George W. McManus, Jr. legacy fulfills lifelong promise to give back
November 05, 2013
George McManus Jr. was a famed local lawyer and BCF donor. When he passed away at age 92 in 2013, his legacy lived on – here at BCF and at the many Baltimore institutions he loved – thanks to his generosity during his lifetime.
“Money is a means to an end,” George told BCF during an interview shortly before his death. “If you are blessed with more than you need, then you should share it with your fellow men.”
It was a long journey for George. It took a lot of work and dogged determination to find the success he would realize later in life.
“I grew up very, very poor,” he said.
George’s mother died of a heart attack when he was just six. The eldest of four boys, George took over the household chores in the family’s Hamilton home – cooking the meals, stoking the coal fire.
When school was out in the summer and over the holidays, George’s father, a refrigerator salesman, would take the boys along with him when he went to work. Once they’d arrive in the neighborhood where he’d be selling that day, George Sr. would drop the boys off at the local Catholic church.
“Churches were always open in those days.” said George. “It was the safest place he could put us.”
It was one of the first instances of the Catholic church’s care of George. And it wouldn’t be the last.
He’d attend Catholic schools from first grade through college -- St. Dominic’s, Calvert Hall, then Loyola College – entirely tuition free.
“I promised the Lord that if I ever had money I’d help people like people helped me,” he said.
When George graduated from college in 1941 he joined the Navy. He served in the South Pacific during World War II, tapped to be treasurer of American Samoa. He had the authority to issue checks against the U.S. Treasury on his own signature. He settled claims by the islands against the Navy. He proved his financial literacy and mediation skills, which would serve him well in his future career: Law.
At Harvard Law School, George excelled. Though intimidated by Ivy League insider classmates, “I soon found in the classroom and in campus bull sessions, one’s credentials mattered little,” said George. “I could think, speak, and argue with the best of them.”
He still wasn’t rich, though, and graduated to find a tough job market back in Baltimore. In 1948, many of the city’s larger law firms would not hire Catholics. But a Jewish firm would: George was hired on at Blades and Rosenfeld. It was no surprise to his Jewish Harvard friends, who often told him he was “a gentile with a Yiddishe kopf.”
The office manager at Blades and Rosenfeld, Margaret Thron, would stay after-hours to ensure their new hire learned the ropes. The two soon fell in love and planned to marry. “I didn’t have the money, so she had to pay for the license,” said George. “We later joked that she made a helluva good investment.”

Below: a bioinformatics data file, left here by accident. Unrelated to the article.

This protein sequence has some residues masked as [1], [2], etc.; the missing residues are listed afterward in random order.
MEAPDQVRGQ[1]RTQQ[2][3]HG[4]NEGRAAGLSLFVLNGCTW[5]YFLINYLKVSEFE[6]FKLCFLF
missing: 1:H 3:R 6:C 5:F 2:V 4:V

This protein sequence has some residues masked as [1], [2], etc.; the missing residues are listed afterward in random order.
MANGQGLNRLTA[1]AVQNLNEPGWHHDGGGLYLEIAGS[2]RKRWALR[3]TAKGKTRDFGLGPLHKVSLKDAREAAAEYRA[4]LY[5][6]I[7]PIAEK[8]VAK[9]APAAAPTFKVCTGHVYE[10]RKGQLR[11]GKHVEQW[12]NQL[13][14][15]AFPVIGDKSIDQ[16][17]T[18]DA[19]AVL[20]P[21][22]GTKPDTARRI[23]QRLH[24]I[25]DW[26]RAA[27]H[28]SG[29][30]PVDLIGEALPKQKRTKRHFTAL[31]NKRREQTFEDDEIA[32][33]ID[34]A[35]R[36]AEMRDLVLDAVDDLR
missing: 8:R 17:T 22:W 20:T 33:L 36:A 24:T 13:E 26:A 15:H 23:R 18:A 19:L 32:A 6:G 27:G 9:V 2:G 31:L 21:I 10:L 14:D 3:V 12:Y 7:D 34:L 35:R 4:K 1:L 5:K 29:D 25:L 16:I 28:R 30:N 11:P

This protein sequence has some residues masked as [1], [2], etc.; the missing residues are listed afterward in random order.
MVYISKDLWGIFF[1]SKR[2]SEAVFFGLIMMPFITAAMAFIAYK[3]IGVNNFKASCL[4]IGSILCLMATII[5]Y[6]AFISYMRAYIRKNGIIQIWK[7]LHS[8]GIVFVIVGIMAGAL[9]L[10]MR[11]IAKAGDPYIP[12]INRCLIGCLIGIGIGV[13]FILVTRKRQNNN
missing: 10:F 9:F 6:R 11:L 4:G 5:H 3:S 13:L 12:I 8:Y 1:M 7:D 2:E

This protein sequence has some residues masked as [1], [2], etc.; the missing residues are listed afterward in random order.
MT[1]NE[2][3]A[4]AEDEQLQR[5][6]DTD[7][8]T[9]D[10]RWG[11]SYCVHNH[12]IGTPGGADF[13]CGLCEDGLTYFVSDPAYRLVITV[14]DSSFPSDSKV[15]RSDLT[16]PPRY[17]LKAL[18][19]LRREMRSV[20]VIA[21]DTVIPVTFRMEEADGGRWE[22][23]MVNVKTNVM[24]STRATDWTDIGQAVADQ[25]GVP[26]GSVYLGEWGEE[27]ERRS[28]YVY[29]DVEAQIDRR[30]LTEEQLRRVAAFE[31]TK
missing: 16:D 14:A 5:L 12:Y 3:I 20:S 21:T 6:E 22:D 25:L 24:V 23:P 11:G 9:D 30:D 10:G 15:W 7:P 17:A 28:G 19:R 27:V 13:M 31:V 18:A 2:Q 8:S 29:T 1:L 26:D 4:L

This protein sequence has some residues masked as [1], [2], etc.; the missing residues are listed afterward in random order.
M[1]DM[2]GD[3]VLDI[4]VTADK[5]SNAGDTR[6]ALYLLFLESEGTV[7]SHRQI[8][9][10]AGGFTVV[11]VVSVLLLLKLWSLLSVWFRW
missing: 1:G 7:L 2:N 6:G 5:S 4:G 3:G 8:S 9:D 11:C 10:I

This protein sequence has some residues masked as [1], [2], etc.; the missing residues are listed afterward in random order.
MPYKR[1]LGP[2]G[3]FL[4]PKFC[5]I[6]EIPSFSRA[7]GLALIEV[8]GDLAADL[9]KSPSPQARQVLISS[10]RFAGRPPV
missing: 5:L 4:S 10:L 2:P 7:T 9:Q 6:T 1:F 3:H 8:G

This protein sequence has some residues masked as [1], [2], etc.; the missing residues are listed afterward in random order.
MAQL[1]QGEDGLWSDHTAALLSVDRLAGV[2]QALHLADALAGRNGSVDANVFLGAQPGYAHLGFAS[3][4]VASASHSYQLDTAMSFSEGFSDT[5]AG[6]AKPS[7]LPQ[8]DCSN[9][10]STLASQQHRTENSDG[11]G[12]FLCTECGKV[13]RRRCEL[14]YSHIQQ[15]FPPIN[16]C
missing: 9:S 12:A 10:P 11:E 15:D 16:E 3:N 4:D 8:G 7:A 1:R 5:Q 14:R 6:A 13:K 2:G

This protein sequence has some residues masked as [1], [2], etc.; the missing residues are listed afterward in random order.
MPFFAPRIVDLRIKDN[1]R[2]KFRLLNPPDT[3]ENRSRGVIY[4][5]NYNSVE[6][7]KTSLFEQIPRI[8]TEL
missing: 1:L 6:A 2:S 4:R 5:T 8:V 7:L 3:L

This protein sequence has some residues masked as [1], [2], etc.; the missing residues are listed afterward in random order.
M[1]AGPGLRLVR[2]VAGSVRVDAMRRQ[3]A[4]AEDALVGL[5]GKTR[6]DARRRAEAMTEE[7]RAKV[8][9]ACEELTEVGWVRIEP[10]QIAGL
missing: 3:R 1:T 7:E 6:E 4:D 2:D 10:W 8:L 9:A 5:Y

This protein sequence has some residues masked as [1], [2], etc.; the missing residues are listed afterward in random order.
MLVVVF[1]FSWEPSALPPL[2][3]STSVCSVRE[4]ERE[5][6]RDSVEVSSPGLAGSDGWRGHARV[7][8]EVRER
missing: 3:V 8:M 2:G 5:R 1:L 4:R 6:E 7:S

George’s legal career turned out to be an impressive one. He was offered a partnership at Blades and Rosenfeld after only one year, which he turned down to open his own practice. He’d go on to argue many precedent-setting cases, and earn a reputation for winning in difficult circumstances.
His proudest moments in the courtroom, though, came when he helped the “little guy beat the big guy.”
A proud moment outside the courtroom came when he met His Holiness, Pope Pius XII, while representing the Jesuit Order in Rome – a great honor for anyone, let alone a committed, ever-thankful Catholic like George.
George kept not only his Catholic values, but also the promise he made before ever enjoying such wealth and fortune.
“As a lawyer, I knew what foundations could do,” he said. “And I had promised to help others as I was helped.”
He started his own private foundation early in his career, and was one of he first people in Baltimore to do so. At age 92, he began thinking about a succession plan for his foundation – how to be sure its funds could make a lasting impression in the Baltimore region. He consulted with his financial advisor, George Cox, now of Gross Mendelsohn & Associates, who recommended shaping McManus’ estate to include a charitable fund at the Baltimore Community Foundation.
The rest, as they say, is history.
The George W. McManus Jr. Foundation Fund at BCF will receive a significant lump sum plus annual distributions from a charitable lead trust for an approximate total of $8.5 million. Eighty percent of the balance of the fund will be designated to nine Baltimore organizations with the remaining 20% advised by his children and grandchildren. Those nine organizations are:
The Associated: Jewish Community Federation of Baltimore
Calvert Hall High School
Loyola University of Maryland
Legal Aid Bureau of Maryland
Saints Philip & James Roman Catholic Church
Harvard Law School
Cristo Rey Jesuit High School
George McManus may be gone, but the endowed George W. McManus Jr. Foundation Fund will live on forever at BCF, making annual distributions in perpetuity.
Read George McManus’ obituary in the Baltimore Sun.